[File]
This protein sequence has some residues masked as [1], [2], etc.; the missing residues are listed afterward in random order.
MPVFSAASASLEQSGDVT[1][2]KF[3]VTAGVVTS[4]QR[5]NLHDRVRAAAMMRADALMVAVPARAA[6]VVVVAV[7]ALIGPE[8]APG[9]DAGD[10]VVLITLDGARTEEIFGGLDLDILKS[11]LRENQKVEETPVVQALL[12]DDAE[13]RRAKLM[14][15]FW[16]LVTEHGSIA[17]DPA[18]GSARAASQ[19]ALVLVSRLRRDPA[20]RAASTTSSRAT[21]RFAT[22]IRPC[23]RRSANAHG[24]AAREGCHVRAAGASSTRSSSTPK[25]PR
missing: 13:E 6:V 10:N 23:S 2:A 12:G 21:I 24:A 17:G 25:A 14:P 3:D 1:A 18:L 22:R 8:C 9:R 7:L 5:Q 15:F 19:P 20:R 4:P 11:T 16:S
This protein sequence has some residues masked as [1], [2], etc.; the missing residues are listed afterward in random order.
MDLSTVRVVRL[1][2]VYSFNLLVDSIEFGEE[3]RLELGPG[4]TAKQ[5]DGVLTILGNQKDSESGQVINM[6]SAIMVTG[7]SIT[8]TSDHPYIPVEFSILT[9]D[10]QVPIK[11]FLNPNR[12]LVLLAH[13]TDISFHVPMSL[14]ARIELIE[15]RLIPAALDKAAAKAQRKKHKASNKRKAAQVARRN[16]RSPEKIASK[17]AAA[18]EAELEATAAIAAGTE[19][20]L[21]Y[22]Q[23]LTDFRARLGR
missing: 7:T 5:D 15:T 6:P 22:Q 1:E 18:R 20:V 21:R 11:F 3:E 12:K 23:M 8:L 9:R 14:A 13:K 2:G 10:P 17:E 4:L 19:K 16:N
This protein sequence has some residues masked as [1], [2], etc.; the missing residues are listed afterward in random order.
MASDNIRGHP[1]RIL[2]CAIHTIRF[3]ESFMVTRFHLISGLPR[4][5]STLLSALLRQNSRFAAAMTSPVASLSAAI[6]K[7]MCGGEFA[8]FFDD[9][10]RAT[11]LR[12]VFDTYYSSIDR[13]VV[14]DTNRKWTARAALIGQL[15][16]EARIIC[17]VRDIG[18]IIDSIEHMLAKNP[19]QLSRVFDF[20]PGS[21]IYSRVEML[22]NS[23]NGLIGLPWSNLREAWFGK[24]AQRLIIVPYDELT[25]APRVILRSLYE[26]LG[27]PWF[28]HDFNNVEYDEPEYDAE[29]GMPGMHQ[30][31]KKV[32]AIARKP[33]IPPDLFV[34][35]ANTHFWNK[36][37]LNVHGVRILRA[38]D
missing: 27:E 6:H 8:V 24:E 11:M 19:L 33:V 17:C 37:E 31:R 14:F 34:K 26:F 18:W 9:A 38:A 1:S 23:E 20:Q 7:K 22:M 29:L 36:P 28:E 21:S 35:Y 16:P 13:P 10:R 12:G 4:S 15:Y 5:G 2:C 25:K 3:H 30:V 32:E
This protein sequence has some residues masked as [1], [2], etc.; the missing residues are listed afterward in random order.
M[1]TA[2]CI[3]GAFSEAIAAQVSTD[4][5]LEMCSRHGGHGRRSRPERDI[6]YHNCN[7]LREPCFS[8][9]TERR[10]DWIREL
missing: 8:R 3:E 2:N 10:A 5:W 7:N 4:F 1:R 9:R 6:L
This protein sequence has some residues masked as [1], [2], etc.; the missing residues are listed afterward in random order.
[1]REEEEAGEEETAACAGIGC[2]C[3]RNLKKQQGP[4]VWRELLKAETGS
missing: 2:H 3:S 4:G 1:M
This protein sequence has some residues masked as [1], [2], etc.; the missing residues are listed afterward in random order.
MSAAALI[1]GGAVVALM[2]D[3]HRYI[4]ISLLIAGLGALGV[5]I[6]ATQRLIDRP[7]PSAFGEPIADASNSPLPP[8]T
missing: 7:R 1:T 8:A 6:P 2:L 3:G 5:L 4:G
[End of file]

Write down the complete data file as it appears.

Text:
This protein sequence has some residues masked as [1], [2], etc.; the missing residues are listed afterward in random order.
MPVFSAASASLEQSGDVT[1][2]KF[3]VTAGVVTS[4]QR[5]NLHDRVRAAAMMRADALMVAVPARAA[6]VVVVAV[7]ALIGPE[8]APG[9]DAGD[10]VVLITLDGARTEEIFGGLDLDILKS[11]LRENQKVEETPVVQALL[12]DDAE[13]RRAKLM[14][15]FW[16]LVTEHGSIA[17]DPA[18]GSARAASQ[19]ALVLVSRLRRDPA[20]RAASTTSSRAT[21]RFAT[22]IRPC[23]RRSANAHG[24]AAREGCHVRAAGASSTRSSSTPK[25]PR
missing: 13:E 6:V 10:N 23:S 2:A 12:G 21:I 24:A 17:G 25:A 14:P 3:D 1:A 18:L 22:R 8:C 9:R 7:L 5:Q 15:F 19:P 20:R 4:P 11:T 16:S
This protein sequence has some residues masked as [1], [2], etc.; the missing residues are listed afterward in random order.
MDLSTVRVVRL[1][2]VYSFNLLVDSIEFGEE[3]RLELGPG[4]TAKQ[5]DGVLTILGNQKDSESGQVINM[6]SAIMVTG[7]SIT[8]TSDHPYIPVEFSILT[9]D[10]QVPIK[11]FLNPNR[12]LVLLAH[13]TDISFHVPMSL[14]ARIELIE[15]RLIPAALDKAAAKAQRKKHKASNKRKAAQVARRN[16]RSPEKIASK[17]AAA[18]EAELEATAAIAAGTE[19][20]L[21]Y[22]Q[23]LTDFRARLGR
missing: 7:T 5:D 15:T 6:P 22:Q 1:E 18:R 20:V 21:R 11:F 3:E 12:K 23:M 8:L 9:R 14:A 13:K 2:G 10:P 17:E 4:L 19:K 16:N
This protein sequence has some residues masked as [1], [2], etc.; the missing residues are listed afterward in random order.
MASDNIRGHP[1]RIL[2]CAIHTIRF[3]ESFMVTRFHLISGLPR[4][5]STLLSALLRQNSRFAAAMTSPVASLSAAI[6]K[7]MCGGEFA[8]FFDD[9][10]RAT[11]LR[12]VFDTYYSSIDR[13]VV[14]DTNRKWTARAALIGQL[15][16]EARIIC[17]VRDIG[18]IIDSIEHMLAKNP[19]QLSRVFDF[20]PGS[21]IYSRVEML[22]NS[23]NGLIGLPWSNLREAWFGK[24]AQRLIIVPYDELT[25]APRVILRSLYE[26]LG[27]PWF[28]HDFNNVEYDEPEYDAE[29]GMPGMHQ[30][31]KKV[32]AIARKP[33]IPPDLFV[34][35]ANTHFWNK[36][37]LNVHGVRILRA[38]D
missing: 27:E 6:H 8:V 24:E 11:M 19:L 33:V 17:C 37:E 31:R 14:F 34:K 26:F 18:W 9:A 38:A 1:S 23:E 20:Q 7:K 22:M 29:L 36:P 28:E 21:S 35:Y 16:P 13:P 10:R 12:G 4:S 15:Y 5:G 2:C 25:K 3:H 30:V 32:E
This protein sequence has some residues masked as [1], [2], etc.; the missing residues are listed afterward in random order.
M[1]TA[2]CI[3]GAFSEAIAAQVSTD[4][5]LEMCSRHGGHGRRSRPERDI[6]YHNCN[7]LREPCFS[8][9]TERR[10]DWIREL
missing: 8:R 3:E 2:N 10:A 5:W 7:N 4:F 1:R 9:R 6:L
This protein sequence has some residues masked as [1], [2], etc.; the missing residues are listed afterward in random order.
[1]REEEEAGEEETAACAGIGC[2]C[3]RNLKKQQGP[4]VWRELLKAETGS
missing: 2:H 3:S 4:G 1:M
This protein sequence has some residues masked as [1], [2], etc.; the missing residues are listed afterward in random order.
MSAAALI[1]GGAVVALM[2]D[3]HRYI[4]ISLLIAGLGALGV[5]I[6]ATQRLIDRP[7]PSAFGEPIADASNSPLPP[8]T
missing: 7:R 1:T 8:A 6:P 2:L 3:G 5:L 4:G